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I'm new(ish) to networking and have been setting up a home server. Part of making sure the server is good and healthy is making sure it has a solid Internet connection.

Unfortunately, our DD-WRT router jams at least weekly and needs to be reset. No one uses P2P on our network; at most only a few standard machines are doing basic web browsing at any given moment.

Last night I got an opportunity to look for the root of the problem, and try to restore the Internet connection using a less-aggressive method than restarting the router.

I ping(ed) 8.8.8.8 (a Google Public DNS IP address), but received no replies. Then one of the other LAN users insisted I fix the issue right away. However, instead of restarting the router, I made it release and renew its DHCP lease, and the Internet connection worked again.

Leaving the router's WAN port, the next machine down the line is the cable modem, which connects to Comcast's wires. We had similar symptoms with the last three routers, all of which were Netgear or Broadcom machines; the last two ran DD-WRT.

So I have three questions:

  1. Who is at fault? ISP or DD-WRT?

  2. What tools can I use to more intelligently diagnose the problem than checking whether a known server like Google's DNS is reachable?

  3. How can I make sure DD-WRT takes care of this problem itself, even if I can't fix the root cause. For example, I have considered writing a script that pings a known server, such as 8.8.8.8, at regular intervals. If no response, a log is made of how far the machine makes it (using tools like question 2), and then the DHCP is released/renewed. I feel as though a more elegant solution should exist.

2 Answers 2

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I have actually run in to this exact same problem myself, several times. (In one case the problem turned out to be an improper power supply on one of my routers, so much sure you check ALL the basics first.)

  1. As for who's at fault, I would blame consumer level equipment. These little Netgear/Linksys/etc boxes have never been the bastion of reliability, and there's also nothing elegant about them.

    • Check your WAN IP address. I've had junky modems temporarily hand out a 192.168.100.x address to my router while it picks up a proper IP address. Sometimes my router would get stuck here, rather than picking up the public IP.
    • If you want to drill down in to what's going on there, shove a hub (not a switch) in between the router and modem, then sniff the packets from a computer using Wireshark or Microsoft Network monitor.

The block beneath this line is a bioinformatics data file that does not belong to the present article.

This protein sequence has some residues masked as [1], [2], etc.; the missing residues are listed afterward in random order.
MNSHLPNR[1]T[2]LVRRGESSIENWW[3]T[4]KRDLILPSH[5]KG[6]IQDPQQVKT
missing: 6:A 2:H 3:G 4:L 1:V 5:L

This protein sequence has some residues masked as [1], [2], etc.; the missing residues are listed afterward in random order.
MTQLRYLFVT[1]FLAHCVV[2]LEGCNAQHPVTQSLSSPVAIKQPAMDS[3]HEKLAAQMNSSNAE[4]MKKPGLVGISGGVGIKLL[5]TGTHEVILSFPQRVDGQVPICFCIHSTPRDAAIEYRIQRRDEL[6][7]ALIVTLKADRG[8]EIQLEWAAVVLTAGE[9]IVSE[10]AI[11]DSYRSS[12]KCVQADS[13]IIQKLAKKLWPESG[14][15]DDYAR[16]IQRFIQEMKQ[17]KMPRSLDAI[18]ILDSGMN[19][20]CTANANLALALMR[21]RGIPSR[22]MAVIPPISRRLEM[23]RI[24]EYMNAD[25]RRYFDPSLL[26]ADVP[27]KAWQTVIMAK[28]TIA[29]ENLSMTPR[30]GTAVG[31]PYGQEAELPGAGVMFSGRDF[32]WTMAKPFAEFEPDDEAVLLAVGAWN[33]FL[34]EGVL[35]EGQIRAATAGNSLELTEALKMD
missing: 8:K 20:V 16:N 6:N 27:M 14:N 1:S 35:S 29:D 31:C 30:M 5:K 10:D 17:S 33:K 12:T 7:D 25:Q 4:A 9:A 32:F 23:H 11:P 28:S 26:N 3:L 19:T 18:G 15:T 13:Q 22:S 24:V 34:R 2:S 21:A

• You could also use tcpdump from your DD-WRT router for troubleshooting
    • It can also be helpful to enable logging on the DD-WRT router and take a look at what events pop up.
  2. Personally, I would stop fighting with it and go ahead and set up your script. Check 8.8.8.8, release and renew if that's down, and if that doesn't work reboot. Problem solved. If the problem isn't solved, smash your modem in to tiny little pieces and get a new one.
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  • Would traceroute be a good tool for @lakechfoma to use in this situation? I'm thinking he could see where in the line his connection is getting hosed up.
    – Kruug
    Commented Jan 18, 2013 at 16:24
  • @Kruug Maybe. I imagine when the connection's down all he will see is 192.168.1.1 responding and nothing more.
    – rtf
    Commented Jan 18, 2013 at 16:32
  • @Kruug I was thinking traceroute would be useful here. It would be my first time using it, now I'm just waiting for the thing to fail again. Either way, I will definitely get that script running and a UPS for the whole setup.
    – lakechfoma
    Commented Jan 19, 2013 at 1:19
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As noted by @r.Tanner.F , consumer-grade hardware can have issues.

One of the most common is they do not tolerate heat or bad power well.

Make sure there is ample air circulation and avoid stacking other hardware like modems or switches.

Power is best addressed by installing an UPS so that you get a steady 120V (or 230V). I have seen many clients with issues solved with a good UPS. Spikes are usually not the issue but rather brownouts and low voltage in general. It seems to send the device into a weird state where it may not work at all or some functions fail.

In any case, a good UPS is always a good idea.

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  • +1. Power problems can get weird. I once had a router that refused to renew DHCP if my dryer was running on the same circuit. (Granted all my electrical is a mess but still.)
    – rtf
    Commented Jan 18, 2013 at 16:22
  • Do all UPS's do a good job of keeping mains steady, and if not can I trust that a UPS approaching $100 from staples will?
    – lakechfoma
    Commented Jan 19, 2013 at 1:11
  • Seems to me that a good router should have a good power filtering device built in. I'm just thinking that the cost of a little better router would be less than a cheaper router + a UPS.
    – Sablefoste
    Commented Dec 1, 2014 at 17:39

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